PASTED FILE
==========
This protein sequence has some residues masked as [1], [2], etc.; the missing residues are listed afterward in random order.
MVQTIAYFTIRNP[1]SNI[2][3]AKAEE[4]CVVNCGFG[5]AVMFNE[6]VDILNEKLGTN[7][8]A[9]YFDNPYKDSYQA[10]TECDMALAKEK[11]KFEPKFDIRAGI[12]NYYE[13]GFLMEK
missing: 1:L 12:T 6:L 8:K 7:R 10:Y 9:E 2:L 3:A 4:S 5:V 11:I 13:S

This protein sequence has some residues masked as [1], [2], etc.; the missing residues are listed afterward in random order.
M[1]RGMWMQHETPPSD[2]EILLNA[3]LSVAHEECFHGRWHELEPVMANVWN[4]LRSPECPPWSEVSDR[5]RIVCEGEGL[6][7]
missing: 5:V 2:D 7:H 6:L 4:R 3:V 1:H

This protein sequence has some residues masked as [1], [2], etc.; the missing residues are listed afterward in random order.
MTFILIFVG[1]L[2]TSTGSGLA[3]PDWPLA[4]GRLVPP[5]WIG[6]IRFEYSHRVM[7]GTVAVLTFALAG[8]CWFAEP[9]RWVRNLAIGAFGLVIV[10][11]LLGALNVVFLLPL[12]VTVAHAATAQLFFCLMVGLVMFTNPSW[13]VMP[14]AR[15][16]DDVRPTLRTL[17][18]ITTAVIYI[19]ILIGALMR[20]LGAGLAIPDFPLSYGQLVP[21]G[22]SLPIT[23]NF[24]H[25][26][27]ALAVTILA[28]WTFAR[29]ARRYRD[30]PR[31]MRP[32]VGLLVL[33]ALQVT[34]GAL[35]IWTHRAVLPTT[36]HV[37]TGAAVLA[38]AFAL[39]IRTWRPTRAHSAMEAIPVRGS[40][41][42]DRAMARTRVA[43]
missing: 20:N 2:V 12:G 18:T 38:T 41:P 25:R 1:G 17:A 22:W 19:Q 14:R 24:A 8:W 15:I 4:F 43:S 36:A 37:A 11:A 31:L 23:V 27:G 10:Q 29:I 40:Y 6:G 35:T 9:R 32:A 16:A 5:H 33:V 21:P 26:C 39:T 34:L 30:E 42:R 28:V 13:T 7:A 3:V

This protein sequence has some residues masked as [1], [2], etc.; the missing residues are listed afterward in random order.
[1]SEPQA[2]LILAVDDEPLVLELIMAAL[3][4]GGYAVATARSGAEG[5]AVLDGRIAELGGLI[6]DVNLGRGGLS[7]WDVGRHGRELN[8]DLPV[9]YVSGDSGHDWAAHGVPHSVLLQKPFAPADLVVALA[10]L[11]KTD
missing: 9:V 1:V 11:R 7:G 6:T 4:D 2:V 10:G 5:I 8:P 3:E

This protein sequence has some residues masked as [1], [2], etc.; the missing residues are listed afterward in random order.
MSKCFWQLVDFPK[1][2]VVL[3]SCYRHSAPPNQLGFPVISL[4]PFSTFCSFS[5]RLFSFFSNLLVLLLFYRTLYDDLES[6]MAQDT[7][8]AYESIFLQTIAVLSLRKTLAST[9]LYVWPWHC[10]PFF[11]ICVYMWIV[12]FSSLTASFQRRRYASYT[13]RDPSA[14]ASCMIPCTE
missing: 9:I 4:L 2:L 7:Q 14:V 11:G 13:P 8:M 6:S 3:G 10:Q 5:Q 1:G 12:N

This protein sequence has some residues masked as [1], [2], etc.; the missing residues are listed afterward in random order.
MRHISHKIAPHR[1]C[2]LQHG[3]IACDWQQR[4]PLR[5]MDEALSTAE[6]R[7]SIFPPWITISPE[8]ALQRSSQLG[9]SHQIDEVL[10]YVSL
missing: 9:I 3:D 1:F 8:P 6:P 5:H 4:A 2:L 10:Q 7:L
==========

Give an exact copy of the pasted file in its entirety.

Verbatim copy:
This protein sequence has some residues masked as [1], [2], etc.; the missing residues are listed afterward in random order.
MVQTIAYFTIRNP[1]SNI[2][3]AKAEE[4]CVVNCGFG[5]AVMFNE[6]VDILNEKLGTN[7][8]A[9]YFDNPYKDSYQA[10]TECDMALAKEK[11]KFEPKFDIRAGI[12]NYYE[13]GFLMEK
missing: 1:L 12:T 6:L 8:K 7:R 10:Y 9:E 2:L 3:A 4:S 5:V 11:I 13:S

This protein sequence has some residues masked as [1], [2], etc.; the missing residues are listed afterward in random order.
M[1]RGMWMQHETPPSD[2]EILLNA[3]LSVAHEECFHGRWHELEPVMANVWN[4]LRSPECPPWSEVSDR[5]RIVCEGEGL[6][7]
missing: 5:V 2:D 7:H 6:L 4:R 3:V 1:H

This protein sequence has some residues masked as [1], [2], etc.; the missing residues are listed afterward in random order.
MTFILIFVG[1]L[2]TSTGSGLA[3]PDWPLA[4]GRLVPP[5]WIG[6]IRFEYSHRVM[7]GTVAVLTFALAG[8]CWFAEP[9]RWVRNLAIGAFGLVIV[10][11]LLGALNVVFLLPL[12]VTVAHAATAQLFFCLMVGLVMFTNPSW[13]VMP[14]AR[15][16]DDVRPTLRTL[17][18]ITTAVIYI[19]ILIGALMR[20]LGAGLAIPDFPLSYGQLVP[21]G[22]SLPIT[23]NF[24]H[25][26][27]ALAVTILA[28]WTFAR[29]ARRYRD[30]PR[31]MRP[32]VGLLVL[33]ALQVT[34]GAL[35]IWTHRAVLPTT[36]HV[37]TGAAVLA[38]AFAL[39]IRTWRPTRAHSAMEAIPVRGS[40][41][42]DRAMARTRVA[43]
missing: 20:N 2:V 12:G 18:T 38:T 41:P 25:R 1:G 17:A 22:W 19:Q 14:R 24:A 8:W 15:I 4:F 43:S 36:A 37:A 11:A 31:L 23:V 27:G 10:Q 29:I 40:Y 6:G 35:T 9:R 32:A 16:A 5:H 33:V 21:P 26:C 39:T 34:L 30:E 42:R 28:V 13:T 7:A 3:V

This protein sequence has some residues masked as [1], [2], etc.; the missing residues are listed afterward in random order.
[1]SEPQA[2]LILAVDDEPLVLELIMAAL[3][4]GGYAVATARSGAEG[5]AVLDGRIAELGGLI[6]DVNLGRGGLS[7]WDVGRHGRELN[8]DLPV[9]YVSGDSGHDWAAHGVPHSVLLQKPFAPADLVVALA[10]L[11]KTD
missing: 9:V 1:V 11:R 7:G 6:T 4:D 2:V 10:G 5:I 8:P 3:E

This protein sequence has some residues masked as [1], [2], etc.; the missing residues are listed afterward in random order.
MSKCFWQLVDFPK[1][2]VVL[3]SCYRHSAPPNQLGFPVISL[4]PFSTFCSFS[5]RLFSFFSNLLVLLLFYRTLYDDLES[6]MAQDT[7][8]AYESIFLQTIAVLSLRKTLAST[9]LYVWPWHC[10]PFF[11]ICVYMWIV[12]FSSLTASFQRRRYASYT[13]RDPSA[14]ASCMIPCTE
missing: 9:I 4:L 2:L 7:Q 14:V 11:G 13:P 8:M 6:S 3:G 10:Q 5:Q 1:G 12:N

This protein sequence has some residues masked as [1], [2], etc.; the missing residues are listed afterward in random order.
MRHISHKIAPHR[1]C[2]LQHG[3]IACDWQQR[4]PLR[5]MDEALSTAE[6]R[7]SIFPPWITISPE[8]ALQRSSQLG[9]SHQIDEVL[10]YVSL
missing: 9:I 3:D 1:F 8:P 6:P 5:H 4:A 2:L 10:Q 7:L